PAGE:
My understanding is that for rheumatoid arthritis, sometimes rituximab treatment leads to permanent or long term remission from the disease; and sometimes the positive effects of rituximab treatment only last for a year or so, after which the effect wears off, and it is necessarily to give further rituximab treatment, in order to keep the disease symptoms at bay.
 
Last edited:

paul80

Senior Member
Messages
267
Likes
260
Dr Fluge would not want to suggest that his trials so far prove rituximab works in ME. The blinded trial did not get a result at its primary endpoint but suggested a result at 6 months. It is promising but no more. The phase 3 study is entirely different in that it is powered to give a clear result, making use of a lot of prior information on what to use as end point. In the middle of next year we should have a pretty definitive answer. There will be further questions about subgroups of responders but the yes or no question should be answered. To obtain approval from government based health systems and insurance providers it may be necessary to confirm the phase 3 findings but the key stage is what is called proof of concept and that in this case will be trial now running.
Thanks for that. If it is successful will it be possible to get it privately in the U.K or does that still require government approval? I think i'm too ill to go abroad even if i could find the money.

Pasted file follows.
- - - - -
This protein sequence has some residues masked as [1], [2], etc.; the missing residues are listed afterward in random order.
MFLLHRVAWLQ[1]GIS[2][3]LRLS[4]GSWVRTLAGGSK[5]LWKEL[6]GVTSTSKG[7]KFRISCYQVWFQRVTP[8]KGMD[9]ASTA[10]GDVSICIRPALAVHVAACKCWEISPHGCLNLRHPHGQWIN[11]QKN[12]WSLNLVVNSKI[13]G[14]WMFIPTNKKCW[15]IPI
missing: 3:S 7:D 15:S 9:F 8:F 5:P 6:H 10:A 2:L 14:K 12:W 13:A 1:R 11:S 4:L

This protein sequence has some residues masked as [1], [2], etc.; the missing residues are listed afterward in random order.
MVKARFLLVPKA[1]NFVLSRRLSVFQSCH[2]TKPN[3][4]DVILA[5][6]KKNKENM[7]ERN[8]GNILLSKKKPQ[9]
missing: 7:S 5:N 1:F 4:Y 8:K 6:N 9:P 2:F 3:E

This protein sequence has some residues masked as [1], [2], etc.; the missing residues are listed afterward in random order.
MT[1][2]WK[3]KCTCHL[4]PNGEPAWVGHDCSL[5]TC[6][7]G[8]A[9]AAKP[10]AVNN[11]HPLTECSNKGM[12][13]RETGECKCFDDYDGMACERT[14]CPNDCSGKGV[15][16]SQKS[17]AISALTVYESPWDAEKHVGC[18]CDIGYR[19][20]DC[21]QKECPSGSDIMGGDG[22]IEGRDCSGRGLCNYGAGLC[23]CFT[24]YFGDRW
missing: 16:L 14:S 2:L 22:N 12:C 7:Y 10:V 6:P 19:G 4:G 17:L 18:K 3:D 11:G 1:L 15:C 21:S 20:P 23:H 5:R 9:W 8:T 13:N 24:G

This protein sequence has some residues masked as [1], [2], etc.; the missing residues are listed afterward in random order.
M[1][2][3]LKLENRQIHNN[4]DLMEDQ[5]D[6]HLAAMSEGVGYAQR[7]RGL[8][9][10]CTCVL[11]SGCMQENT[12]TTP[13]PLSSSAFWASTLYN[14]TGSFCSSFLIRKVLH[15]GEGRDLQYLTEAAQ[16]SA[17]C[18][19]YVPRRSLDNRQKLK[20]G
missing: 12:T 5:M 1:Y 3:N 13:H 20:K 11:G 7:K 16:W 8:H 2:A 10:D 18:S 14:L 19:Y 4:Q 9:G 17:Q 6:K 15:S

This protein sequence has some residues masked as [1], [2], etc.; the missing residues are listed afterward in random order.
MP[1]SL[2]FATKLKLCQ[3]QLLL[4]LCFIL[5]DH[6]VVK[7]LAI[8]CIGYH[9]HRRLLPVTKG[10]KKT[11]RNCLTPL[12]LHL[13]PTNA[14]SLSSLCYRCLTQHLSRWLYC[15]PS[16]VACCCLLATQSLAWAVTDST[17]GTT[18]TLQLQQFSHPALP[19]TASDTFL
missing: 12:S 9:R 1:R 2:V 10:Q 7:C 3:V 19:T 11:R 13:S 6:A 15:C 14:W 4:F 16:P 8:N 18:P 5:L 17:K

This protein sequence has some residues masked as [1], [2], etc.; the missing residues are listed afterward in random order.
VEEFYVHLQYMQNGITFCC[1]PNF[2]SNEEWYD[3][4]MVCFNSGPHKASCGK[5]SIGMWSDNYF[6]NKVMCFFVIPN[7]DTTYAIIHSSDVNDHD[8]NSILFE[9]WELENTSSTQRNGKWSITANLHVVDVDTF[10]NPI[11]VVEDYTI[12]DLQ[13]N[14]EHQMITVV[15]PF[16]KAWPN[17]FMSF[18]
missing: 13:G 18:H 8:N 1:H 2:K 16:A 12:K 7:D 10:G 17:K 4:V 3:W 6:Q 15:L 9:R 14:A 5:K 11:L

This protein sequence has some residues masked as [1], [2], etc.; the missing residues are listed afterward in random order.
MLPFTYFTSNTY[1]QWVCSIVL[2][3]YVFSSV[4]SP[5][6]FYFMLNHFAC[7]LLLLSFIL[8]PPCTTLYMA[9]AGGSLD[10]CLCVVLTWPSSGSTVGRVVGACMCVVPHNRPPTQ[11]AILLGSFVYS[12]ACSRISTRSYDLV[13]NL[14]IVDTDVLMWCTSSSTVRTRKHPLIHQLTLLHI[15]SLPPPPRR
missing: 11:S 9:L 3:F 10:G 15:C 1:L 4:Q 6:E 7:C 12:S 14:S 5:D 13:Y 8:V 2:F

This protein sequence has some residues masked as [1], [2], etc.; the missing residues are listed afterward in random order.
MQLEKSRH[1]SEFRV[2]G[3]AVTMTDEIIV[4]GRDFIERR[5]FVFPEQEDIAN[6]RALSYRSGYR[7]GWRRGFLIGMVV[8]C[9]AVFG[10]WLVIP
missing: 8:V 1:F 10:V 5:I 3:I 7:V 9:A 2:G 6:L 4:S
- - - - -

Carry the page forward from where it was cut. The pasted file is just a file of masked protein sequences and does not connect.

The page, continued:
Messages
5,256
Likes
32,001
Thanks for that. If it is successful will it be possible to get it privately in the U.K or does that still require government approval? I think i'm too ill to go abroad even if i could find the money.
I do not know of any physician who understands B cells who would offer rituximab privately in the UK. Treatments of this sort are almost exclusively used in NHS rheumatology and haematology units mostly in university hospitals. If the phase 3 trial is positive I think there is a real chance that one or more university centres in the UK will be persuaded to take on patients. Rituximab was used for rheumatoid arthritis by several centres before it was licensed. Getting approval is complicated but it can be done. With increasing use of rituximab in a variety of diseases private clinics with capable specialists may also take this on, although I do not know exactly who at this stage. I can think of one or two possible names but I do not want to mention specific colleagues without their express permission. When the time comes for physicians to offer treatment privately they should be allowed to make that clear when they are comfortable with it.
 
Messages
479
Likes
1,647
@Jonathan Edwards So, you think that Fluge and Mella may release information by mid 2017 about the study being successful or not? I thought the study wasn't due to be published until 2018, so this is wonderful news..